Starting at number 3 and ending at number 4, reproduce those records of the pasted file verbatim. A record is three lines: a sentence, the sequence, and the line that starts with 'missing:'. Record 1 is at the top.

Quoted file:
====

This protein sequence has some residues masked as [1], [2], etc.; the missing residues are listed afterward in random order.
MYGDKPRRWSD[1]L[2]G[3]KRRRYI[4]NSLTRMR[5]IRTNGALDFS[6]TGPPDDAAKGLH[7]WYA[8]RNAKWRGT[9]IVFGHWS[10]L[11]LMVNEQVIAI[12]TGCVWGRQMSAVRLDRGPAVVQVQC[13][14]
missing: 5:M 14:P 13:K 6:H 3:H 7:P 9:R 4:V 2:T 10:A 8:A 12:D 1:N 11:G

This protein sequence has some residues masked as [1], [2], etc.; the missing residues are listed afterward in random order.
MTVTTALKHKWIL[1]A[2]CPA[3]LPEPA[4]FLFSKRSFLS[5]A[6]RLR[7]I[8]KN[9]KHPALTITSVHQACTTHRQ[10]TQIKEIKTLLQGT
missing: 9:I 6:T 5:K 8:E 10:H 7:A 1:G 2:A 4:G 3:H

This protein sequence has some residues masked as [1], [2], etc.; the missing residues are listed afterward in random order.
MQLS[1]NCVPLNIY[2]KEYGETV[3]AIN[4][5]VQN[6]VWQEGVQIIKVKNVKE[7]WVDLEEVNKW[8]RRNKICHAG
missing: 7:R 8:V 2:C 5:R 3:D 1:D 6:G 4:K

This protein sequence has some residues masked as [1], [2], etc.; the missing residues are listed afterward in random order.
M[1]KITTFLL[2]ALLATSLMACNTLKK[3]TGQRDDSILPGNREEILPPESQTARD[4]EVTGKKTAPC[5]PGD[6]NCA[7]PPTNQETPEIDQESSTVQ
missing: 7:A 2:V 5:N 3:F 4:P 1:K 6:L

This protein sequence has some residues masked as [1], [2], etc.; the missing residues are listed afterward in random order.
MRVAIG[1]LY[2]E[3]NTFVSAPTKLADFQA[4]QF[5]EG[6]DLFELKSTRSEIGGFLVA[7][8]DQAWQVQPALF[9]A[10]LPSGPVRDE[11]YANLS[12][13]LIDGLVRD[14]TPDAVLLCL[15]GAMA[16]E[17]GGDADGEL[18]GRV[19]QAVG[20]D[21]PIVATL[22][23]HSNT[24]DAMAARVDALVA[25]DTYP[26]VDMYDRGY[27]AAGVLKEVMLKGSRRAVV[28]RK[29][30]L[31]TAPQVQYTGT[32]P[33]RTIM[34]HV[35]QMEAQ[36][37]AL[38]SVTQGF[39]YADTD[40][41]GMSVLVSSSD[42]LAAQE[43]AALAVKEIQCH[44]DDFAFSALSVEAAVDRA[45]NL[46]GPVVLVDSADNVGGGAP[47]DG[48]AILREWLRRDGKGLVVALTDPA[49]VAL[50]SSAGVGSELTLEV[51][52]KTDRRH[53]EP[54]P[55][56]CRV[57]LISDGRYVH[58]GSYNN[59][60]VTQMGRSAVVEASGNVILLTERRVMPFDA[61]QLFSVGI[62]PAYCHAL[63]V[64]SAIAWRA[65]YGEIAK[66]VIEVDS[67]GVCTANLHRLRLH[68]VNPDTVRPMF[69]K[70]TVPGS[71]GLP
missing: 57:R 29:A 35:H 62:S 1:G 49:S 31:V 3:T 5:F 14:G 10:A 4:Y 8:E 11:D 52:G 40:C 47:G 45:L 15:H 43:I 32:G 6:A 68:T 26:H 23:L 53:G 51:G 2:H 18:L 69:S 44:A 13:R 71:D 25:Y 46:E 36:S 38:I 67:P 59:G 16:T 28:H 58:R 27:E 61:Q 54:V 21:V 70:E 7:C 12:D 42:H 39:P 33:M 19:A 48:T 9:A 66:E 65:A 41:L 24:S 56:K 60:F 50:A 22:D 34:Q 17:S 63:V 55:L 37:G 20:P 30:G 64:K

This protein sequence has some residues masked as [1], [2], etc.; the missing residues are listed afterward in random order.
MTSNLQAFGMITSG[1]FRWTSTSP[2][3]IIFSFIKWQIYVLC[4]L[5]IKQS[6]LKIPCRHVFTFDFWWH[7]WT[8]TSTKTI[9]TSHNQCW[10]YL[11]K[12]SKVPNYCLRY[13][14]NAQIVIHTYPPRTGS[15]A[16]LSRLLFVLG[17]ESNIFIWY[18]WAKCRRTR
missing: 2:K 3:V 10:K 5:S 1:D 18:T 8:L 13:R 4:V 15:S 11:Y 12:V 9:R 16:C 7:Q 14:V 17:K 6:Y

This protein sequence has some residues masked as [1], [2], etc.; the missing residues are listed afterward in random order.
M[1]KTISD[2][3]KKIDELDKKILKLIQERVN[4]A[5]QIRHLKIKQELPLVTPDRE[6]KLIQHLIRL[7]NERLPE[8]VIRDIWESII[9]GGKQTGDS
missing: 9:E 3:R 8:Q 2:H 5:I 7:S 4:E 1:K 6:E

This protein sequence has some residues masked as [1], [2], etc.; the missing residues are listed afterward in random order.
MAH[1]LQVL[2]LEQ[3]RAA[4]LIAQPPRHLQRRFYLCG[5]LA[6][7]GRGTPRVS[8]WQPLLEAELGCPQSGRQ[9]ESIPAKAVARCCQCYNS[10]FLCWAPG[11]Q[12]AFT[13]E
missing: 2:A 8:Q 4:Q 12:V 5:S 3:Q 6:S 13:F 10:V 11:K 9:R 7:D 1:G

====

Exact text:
This protein sequence has some residues masked as [1], [2], etc.; the missing residues are listed afterward in random order.
MQLS[1]NCVPLNIY[2]KEYGETV[3]AIN[4][5]VQN[6]VWQEGVQIIKVKNVKE[7]WVDLEEVNKW[8]RRNKICHAG
missing: 7:R 8:V 2:C 5:R 3:D 1:D 6:G 4:K

This protein sequence has some residues masked as [1], [2], etc.; the missing residues are listed afterward in random order.
M[1]KITTFLL[2]ALLATSLMACNTLKK[3]TGQRDDSILPGNREEILPPESQTARD[4]EVTGKKTAPC[5]PGD[6]NCA[7]PPTNQETPEIDQESSTVQ
missing: 7:A 2:V 5:N 3:F 4:P 1:K 6:L